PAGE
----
AIP-4210

Client library generators

API guidelines exist in order to promote simple, intuitive, and consistent APIs. Users familiar with APIs that generally adhere to AIP guidance are able to take what they learn in prior APIs and apply it to new ones.

Client libraries provide a mechanism for users to get started with APIs more quickly, by simplifying common concerns (such as auth) and by a language-native way to call API endpoints and receive language-native responses. However, for these libraries to provide the most value, they also must be simple, intuitive, and consistent. Code generators provide a means for producing consistent client libraries at scale.

Code generators following the standards in these AIPs are known as “generated API client generators”, or GAPIC generators for short. The resulting libraries are colloquially called GAPICs.

Note: Because this AIP describes guidance and requirements in a language-neutral way, it uses generic terminology which may be imprecise or inappropriate in certain languages or environments (for example, the use of the term class even though languages such as Go do not have classes). This AIP’s particular use of vocabulary is best understood as an explanation of principles, and precise adherence to exact vocabulary in this AIP is not an expectation.

Guidance

Protobuf plugins

Code generators must be implemented as plugins to protoc, the protocol buffer compiler. The plugin system allows plugins to be written in any language, and plugins should ordinarily be written in the language being targeted, in order to take advantage of in-language tooling, and to ensure that experts in the target environment are able to meaningfully contribute.

  • protoc expects plugins to be an executable in $PATH, and named protoc-gen-{plugin_name}, corresponding to the --{plugin_name}_out option sent to the protoc executable.
    • For a plugin creating client libraries for a specific language, the option name should follow the convention --{lang}_gapic_out (meaning the corresponding plugin executable is named protoc-gen-{lang}_gapic).
  • Plugins must accept a serialized CodeGeneratorRequest object (defined in plugin.proto) on stdin; the bulk of this is a series of FileDescriptorProto messages (defined in descriptor.proto).
  • Plugins must emit a serialized CodeGeneratorResponse object (defined in plugin.proto) on stdout.

CLI options

Code generators should be able to run without any options or flags if at all possible, and be able to generate a valid library from only the protos. If options are required, protoc allows them to be passed as --{plugin_name}_opt, and the string provided here becomes set as the parameter string on the CodeGeneratorRequest.

Code generators must not rely on environment variables for configuration.

Expected behavior

This section outlines the expected behavioral attributes of the output of the client library generator (in other words: the libraries that the generators write). Client libraries must implement these concepts in order to be considered complete.

Services and methods

Each of the service and rpc directives in the requested protos must be represented in the client library output, unless the language or transport is unable to support it.

Note: While how to accomplish this may vary from language to language, in most classical languages it is probably a class for each service, containing methods for each RPC.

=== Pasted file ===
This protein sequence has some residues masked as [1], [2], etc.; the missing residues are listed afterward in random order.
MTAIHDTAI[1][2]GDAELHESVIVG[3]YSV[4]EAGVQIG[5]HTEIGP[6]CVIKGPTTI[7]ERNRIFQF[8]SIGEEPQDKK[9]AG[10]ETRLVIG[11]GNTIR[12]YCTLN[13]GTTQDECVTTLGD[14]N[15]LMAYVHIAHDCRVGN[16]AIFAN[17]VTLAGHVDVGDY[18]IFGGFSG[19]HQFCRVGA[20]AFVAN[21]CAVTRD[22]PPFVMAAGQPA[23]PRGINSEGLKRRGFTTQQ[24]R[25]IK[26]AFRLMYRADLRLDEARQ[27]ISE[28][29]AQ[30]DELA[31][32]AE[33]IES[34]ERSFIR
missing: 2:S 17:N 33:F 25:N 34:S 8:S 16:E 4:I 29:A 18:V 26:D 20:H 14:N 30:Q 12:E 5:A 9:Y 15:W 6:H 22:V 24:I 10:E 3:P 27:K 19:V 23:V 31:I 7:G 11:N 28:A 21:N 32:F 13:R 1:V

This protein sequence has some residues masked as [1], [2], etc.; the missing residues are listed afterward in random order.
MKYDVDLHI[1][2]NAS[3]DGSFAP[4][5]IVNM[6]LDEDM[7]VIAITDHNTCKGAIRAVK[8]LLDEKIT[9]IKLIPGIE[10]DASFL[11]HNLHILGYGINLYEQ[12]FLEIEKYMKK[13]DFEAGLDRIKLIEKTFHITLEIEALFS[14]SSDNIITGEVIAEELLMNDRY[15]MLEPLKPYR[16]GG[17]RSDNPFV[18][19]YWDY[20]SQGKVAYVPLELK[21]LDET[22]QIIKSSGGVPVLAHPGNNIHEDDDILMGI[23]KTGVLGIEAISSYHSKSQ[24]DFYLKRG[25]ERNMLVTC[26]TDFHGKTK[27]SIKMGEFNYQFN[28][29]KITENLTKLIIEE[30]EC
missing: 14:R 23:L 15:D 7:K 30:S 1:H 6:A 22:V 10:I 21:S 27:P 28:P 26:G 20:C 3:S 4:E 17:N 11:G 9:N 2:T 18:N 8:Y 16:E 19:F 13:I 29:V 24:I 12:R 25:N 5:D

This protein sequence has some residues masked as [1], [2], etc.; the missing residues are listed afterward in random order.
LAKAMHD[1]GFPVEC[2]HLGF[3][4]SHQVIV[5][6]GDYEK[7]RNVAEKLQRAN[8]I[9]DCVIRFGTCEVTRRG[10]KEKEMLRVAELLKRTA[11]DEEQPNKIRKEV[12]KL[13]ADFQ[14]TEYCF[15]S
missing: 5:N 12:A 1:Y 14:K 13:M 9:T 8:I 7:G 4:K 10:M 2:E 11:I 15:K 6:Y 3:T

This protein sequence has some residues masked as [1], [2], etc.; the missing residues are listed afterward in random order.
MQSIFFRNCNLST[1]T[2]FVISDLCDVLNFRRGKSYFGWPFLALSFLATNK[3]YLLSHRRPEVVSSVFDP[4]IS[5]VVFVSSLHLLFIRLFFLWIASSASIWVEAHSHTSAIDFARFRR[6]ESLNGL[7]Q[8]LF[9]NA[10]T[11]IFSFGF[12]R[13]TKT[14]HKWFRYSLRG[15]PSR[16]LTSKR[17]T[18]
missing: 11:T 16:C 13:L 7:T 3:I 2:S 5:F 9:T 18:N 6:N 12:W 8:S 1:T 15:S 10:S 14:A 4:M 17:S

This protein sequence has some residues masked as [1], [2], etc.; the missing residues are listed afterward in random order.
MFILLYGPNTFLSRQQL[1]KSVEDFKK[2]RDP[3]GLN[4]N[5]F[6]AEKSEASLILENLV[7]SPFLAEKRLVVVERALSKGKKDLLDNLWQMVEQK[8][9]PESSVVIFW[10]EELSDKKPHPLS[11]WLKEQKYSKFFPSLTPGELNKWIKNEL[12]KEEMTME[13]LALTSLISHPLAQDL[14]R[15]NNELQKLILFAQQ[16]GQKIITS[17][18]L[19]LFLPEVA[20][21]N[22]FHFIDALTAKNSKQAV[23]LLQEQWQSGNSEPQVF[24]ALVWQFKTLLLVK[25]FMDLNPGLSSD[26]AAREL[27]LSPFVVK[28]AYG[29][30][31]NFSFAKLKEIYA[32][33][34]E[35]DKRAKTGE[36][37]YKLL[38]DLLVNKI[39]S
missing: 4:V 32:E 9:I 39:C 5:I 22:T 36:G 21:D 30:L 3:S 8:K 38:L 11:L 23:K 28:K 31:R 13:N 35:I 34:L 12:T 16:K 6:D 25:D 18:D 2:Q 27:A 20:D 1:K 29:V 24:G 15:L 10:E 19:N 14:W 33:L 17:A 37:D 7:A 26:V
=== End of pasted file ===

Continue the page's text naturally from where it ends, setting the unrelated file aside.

• The classes generated for each service directive must honor the google.api.default_host annotation if it is provided, and use that host as the default hostname. These classes should provide a mechanism for the end user to override the hostname.
    • If the google.api.default_host annotation is not present on the service directive, then the generated class should require a hostname when it is instantiated.
  • Additionally, if the classes generated for each service support using OAuth and service credentials, they must honor the google.api.oauth_scopes annotation (if it is provided), and use these scopes by default.
  • Finally, service classes must also accept credentials, which are used appropriately when requests are made. (Accepting a custom gRPC channel satisfies this requirement.)

Long-running operations

An RPC is considered to be a “long-running” RPC if (and only if) the RPC’s return type is google.longrunning.Operation. Any API which has one or more RPCs returning an Operation is expected to implement the Operations service.

Because the response and metadata fields in Operation are of the type google.protobuf.Any, it is necessary to know what message to use to deserialize them. This is annotated on the RPC using the google.longrunning.operation_info annotation.

Note: The values in this struct are strings, not message objects; the code generator uses the string to determine the appropriate message to use. Strings with no period (.) character refer to a message in the same proto package.

Code generators should fail with an error if a type is provided in the operation_info annotation which was not imported, or if no response type or metadata type is provided. Code generators should fail with an error if either the response_type or metadata_type keys are omitted.

Client libraries must honor the LRO interface; if an RPC has an Operation as its return type, the generated method must intercept it and return an appropriate idiomatic object for resolving the LRO (such as a Future or Promise bound to the underlying Operation object).

Streaming

Client libraries must implement streaming to the extent that their supporting transports allow. An RPC is considered to be streaming if the stream keyword is present on the argument or response type. This is present in the MethodDescriptorProto message using the client_streaming and server_streaming keys.